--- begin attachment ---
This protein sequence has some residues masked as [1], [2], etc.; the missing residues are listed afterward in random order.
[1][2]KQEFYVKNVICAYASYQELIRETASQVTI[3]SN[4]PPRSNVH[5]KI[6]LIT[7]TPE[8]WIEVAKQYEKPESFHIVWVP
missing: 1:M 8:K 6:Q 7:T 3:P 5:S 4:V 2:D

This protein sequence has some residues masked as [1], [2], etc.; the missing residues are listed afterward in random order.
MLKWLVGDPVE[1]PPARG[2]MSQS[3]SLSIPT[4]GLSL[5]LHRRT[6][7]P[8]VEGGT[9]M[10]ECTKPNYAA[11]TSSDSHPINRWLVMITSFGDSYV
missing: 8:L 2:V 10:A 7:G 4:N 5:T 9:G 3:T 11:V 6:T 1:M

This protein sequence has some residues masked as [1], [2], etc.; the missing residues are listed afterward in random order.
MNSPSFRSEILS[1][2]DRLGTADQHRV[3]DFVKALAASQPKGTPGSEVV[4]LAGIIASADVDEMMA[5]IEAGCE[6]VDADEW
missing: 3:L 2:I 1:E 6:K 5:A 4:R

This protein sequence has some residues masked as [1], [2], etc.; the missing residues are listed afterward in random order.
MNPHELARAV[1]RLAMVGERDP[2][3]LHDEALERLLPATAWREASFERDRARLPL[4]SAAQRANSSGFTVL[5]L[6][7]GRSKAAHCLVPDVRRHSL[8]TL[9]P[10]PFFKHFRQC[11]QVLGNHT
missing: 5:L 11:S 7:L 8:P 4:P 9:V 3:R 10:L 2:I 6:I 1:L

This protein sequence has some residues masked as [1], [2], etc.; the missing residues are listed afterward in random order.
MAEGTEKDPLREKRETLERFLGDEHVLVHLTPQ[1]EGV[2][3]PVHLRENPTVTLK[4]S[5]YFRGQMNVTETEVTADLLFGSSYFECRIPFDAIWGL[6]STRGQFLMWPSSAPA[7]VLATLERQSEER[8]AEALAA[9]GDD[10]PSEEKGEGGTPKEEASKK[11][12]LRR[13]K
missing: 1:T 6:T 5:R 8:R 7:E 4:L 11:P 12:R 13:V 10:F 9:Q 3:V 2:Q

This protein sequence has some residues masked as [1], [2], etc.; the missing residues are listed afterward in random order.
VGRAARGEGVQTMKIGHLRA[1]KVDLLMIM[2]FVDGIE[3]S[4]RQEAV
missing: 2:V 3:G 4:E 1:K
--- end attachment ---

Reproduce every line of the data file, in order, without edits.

This protein sequence has some residues masked as [1], [2], etc.; the missing residues are listed afterward in random order.
[1][2]KQEFYVKNVICAYASYQELIRETASQVTI[3]SN[4]PPRSNVH[5]KI[6]LIT[7]TPE[8]WIEVAKQYEKPESFHIVWVP
missing: 1:M 8:K 6:Q 7:T 3:P 5:S 4:V 2:D

This protein sequence has some residues masked as [1], [2], etc.; the missing residues are listed afterward in random order.
MLKWLVGDPVE[1]PPARG[2]MSQS[3]SLSIPT[4]GLSL[5]LHRRT[6][7]P[8]VEGGT[9]M[10]ECTKPNYAA[11]TSSDSHPINRWLVMITSFGDSYV
missing: 8:L 2:V 10:A 7:G 4:N 5:T 9:G 3:T 11:V 6:T 1:M

This protein sequence has some residues masked as [1], [2], etc.; the missing residues are listed afterward in random order.
MNSPSFRSEILS[1][2]DRLGTADQHRV[3]DFVKALAASQPKGTPGSEVV[4]LAGIIASADVDEMMA[5]IEAGCE[6]VDADEW
missing: 3:L 2:I 1:E 6:K 5:A 4:R

This protein sequence has some residues masked as [1], [2], etc.; the missing residues are listed afterward in random order.
MNPHELARAV[1]RLAMVGERDP[2][3]LHDEALERLLPATAWREASFERDRARLPL[4]SAAQRANSSGFTVL[5]L[6][7]GRSKAAHCLVPDVRRHSL[8]TL[9]P[10]PFFKHFRQC[11]QVLGNHT
missing: 5:L 11:S 7:L 8:P 4:P 9:V 3:R 10:L 2:I 6:I 1:L

This protein sequence has some residues masked as [1], [2], etc.; the missing residues are listed afterward in random order.
MAEGTEKDPLREKRETLERFLGDEHVLVHLTPQ[1]EGV[2][3]PVHLRENPTVTLK[4]S[5]YFRGQMNVTETEVTADLLFGSSYFECRIPFDAIWGL[6]STRGQFLMWPSSAPA[7]VLATLERQSEER[8]AEALAA[9]GDD[10]PSEEKGEGGTPKEEASKK[11][12]LRR[13]K
missing: 1:T 6:T 5:R 8:R 7:E 4:L 11:P 12:R 13:V 10:F 9:Q 3:V 2:Q

This protein sequence has some residues masked as [1], [2], etc.; the missing residues are listed afterward in random order.
VGRAARGEGVQTMKIGHLRA[1]KVDLLMIM[2]FVDGIE[3]S[4]RQEAV
missing: 2:V 3:G 4:E 1:K